Monday, May 21, 2007

Baptist official clueless on clergy sex abuse

Did you see the interview Nashville reporter Jamey Tucker did with Southern Baptist spokesperson Will Hall? In talking about clergy sex abuse, Hall suggested that background checks would solve the problem and that child molesters would likely be in prison. He said it with a little laugh.

Watch the video. What does that little laugh mean? It makes me wonder whether Hall is deliberately pushing propaganda or whether he’s simply clueless.

Hall’s laugh also caught the attention of David Brown, who is no relation to me and who posted this comment on Jamey’s blog: “His light-hearted laugh about how these predators would be in jail shows how very little understanding he has of this horrible crime.” Amen to that. Anyone who knows anything at all about this crime knows that most clergy child molesters have never been convicted of anything.

Anyway, we’ve already seen that Southern Baptist officials are blind even to the small percentage of clergy child molesters who actually have been convicted. The Southern Baptist Convention kept convicted child molesters on its online ministerial registry. Even worse, it didn’t immediately remove the convicted child molesters when they were pointed out. Even after 20/20 told the nation about convicted child molesters on the SBC’s registry, the names still weren’t removed. Instead, the SBC issued a public statement justifying those names on the registry. Only after EthicsDaily posted the actual names of the convicted clergy-perps, after SNAP made a press release about it, and after still more reporters asked questions, did the SBC finally bother to remove the convicted perps from its registry of ministers. This shows a very, very dangerous level of institutionalized denial.

Will Hall also suggested that Southern Baptists had just “40 incidents in the past 15 years.” Where did he get that? How can they spout such nonsense with such smiling assurance?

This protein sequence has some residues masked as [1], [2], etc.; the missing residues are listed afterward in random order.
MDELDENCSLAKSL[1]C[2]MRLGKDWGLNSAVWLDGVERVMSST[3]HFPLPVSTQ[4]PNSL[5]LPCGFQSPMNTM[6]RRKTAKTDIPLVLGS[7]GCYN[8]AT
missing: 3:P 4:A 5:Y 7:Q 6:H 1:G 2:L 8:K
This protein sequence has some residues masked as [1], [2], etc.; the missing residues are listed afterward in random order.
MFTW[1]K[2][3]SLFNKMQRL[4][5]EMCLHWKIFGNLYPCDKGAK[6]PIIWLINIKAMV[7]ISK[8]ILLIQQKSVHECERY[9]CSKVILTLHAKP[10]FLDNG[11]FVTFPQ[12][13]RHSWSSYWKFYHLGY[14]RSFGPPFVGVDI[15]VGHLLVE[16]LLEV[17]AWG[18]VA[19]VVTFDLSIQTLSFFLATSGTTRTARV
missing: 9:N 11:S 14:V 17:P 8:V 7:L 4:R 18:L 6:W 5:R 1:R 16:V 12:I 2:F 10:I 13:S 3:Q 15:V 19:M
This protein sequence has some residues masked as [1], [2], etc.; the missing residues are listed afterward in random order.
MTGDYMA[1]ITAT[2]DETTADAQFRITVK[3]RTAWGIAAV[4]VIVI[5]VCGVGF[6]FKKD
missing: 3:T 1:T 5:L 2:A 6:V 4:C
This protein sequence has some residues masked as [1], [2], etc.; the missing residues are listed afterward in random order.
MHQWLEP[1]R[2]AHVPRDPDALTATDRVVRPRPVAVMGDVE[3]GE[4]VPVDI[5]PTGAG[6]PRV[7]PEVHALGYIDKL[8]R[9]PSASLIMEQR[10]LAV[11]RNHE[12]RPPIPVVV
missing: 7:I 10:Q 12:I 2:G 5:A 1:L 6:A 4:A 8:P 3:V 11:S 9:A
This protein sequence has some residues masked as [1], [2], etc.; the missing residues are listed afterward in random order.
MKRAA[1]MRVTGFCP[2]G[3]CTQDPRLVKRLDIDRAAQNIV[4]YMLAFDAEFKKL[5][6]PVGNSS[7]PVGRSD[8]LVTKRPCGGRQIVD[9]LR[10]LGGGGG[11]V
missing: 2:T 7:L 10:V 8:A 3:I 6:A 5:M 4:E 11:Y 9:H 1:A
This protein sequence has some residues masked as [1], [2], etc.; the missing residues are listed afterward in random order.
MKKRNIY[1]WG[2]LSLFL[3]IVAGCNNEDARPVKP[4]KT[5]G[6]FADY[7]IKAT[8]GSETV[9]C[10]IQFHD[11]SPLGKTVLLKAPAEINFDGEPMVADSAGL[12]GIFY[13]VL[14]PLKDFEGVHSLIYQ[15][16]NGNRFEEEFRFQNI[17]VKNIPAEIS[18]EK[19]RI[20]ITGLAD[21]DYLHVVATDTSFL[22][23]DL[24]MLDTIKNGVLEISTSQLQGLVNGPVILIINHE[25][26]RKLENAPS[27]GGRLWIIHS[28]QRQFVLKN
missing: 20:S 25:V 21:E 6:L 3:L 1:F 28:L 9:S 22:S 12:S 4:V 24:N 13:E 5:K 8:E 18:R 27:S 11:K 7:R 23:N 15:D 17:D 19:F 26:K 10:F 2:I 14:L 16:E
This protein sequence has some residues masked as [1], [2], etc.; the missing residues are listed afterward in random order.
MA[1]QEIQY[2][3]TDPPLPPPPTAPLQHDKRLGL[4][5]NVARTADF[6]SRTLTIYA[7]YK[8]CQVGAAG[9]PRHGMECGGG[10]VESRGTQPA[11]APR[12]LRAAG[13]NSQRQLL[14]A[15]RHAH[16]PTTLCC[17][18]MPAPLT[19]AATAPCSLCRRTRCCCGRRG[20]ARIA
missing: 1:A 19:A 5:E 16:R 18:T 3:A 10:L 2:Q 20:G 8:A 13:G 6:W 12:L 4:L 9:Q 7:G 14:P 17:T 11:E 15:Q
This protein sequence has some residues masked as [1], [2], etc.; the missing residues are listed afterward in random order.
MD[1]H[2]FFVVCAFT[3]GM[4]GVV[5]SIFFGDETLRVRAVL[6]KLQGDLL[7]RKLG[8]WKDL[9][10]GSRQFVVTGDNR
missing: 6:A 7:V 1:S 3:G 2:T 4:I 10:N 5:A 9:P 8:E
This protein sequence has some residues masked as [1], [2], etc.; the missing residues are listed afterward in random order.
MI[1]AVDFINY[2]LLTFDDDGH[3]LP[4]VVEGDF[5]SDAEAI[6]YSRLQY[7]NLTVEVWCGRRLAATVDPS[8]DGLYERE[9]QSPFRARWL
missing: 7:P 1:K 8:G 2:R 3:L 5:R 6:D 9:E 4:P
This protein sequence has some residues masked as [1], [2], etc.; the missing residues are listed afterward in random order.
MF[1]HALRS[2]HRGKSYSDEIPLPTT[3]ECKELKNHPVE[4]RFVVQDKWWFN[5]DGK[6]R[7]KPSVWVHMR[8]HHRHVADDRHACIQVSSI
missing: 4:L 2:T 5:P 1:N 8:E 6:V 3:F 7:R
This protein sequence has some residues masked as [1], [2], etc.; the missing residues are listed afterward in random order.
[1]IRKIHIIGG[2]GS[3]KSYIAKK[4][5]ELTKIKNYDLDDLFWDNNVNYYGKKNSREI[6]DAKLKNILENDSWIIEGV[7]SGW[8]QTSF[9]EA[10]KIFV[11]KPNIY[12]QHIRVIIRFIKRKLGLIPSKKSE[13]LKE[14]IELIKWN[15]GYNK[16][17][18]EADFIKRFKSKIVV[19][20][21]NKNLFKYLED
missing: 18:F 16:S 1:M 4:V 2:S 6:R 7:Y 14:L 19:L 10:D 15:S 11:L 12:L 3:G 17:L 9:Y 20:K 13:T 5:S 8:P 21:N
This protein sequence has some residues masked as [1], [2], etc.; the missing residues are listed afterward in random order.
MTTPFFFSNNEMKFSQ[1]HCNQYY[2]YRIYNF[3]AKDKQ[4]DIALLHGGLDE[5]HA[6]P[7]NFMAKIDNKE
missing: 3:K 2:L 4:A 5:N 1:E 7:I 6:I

Last February, SNAP said that "in the past six months" SNAP had received about 40 reports of sexual abuse by Baptist ministers. And of course, we have received many more since February, and there have been many cases reported in the secular press. For a Baptist official to suggest that there have been only "40 incidents in the past 15 years" greatly minimizes the repeated horror so many kids have endured. EthicsDaily called for the SBC to issue a correction, but I’m not holding my breath for it.

Two weeks ago, in a Tennessean poll, 96 percent answered "yes" to the question of "Should the Southern Baptist Convention create a database of sex offenders among its clergy ranks?" This is a no-brainer to most ordinary people, including most ordinary Baptists. It is something the Southern Baptist Convention should have done long ago, and its continued excuses ring hollow.

Once again, David Brown’s comment hit the nail on the head: “The SBC does not want to maintain a database of these predator preachers because they will find out the numbers are frightening.....Mr. Hall and the SBC, you are wrong...so dreadfully wrong.”

3 comments:

Kaye Maher said...

Thank you for the video. That was the first time I had seen it. Before Will Hall speaks for the SBC again on this topic, I am sure SNAP would be happy to educate him about the subject. Background checks are not solving the problem of clergy sexual abuse. We did background checks and had policies and procedures in place to prevent abuse. We had an excellent resource person to help us with our sexual abuse prevention policies...a clergy sexual abuser himself! I worked on the committee to establish those policies with the minister that years later I found out abused Christa Brown. If Christa had not filed a lawsuit, his sexual abuse would have stayed hidden and he would still be in ministry.

Di said...

Christa, how about suggesting psychological screening of pastors. I discovered that the denomination I was abused in now requires any incoming pastor to the state to be screened by a series of psychological tests. I wonder why they do not require that of all seasoned pastors.

I am planning on going to the state ministerial committee to request that testing be required in the future for all clergy who are reported for sexual misconduct. Had my purpetrator been tested, I imagine there would have been some further follow up, though some did occur to check up on him.

I realize for S. Baptists, the organization is so loose that rule are hard to enforce.

Christa Brown said...

Di, If a minister has been credibly reported for sexual abuse (not mere "misconduct") then he should not be allowed in a ministerial position of spiritual trust ever again, and particularly not in a position in which kids look up to him. At that point, psychological testing and "checking up on him" isn't enough. Since most perpetrators have multiple victims, and since most clergy perpetrators use faith and trust as weapons, it is essential that their weapons be taken away from them. Protecting kids for the future should be the priority.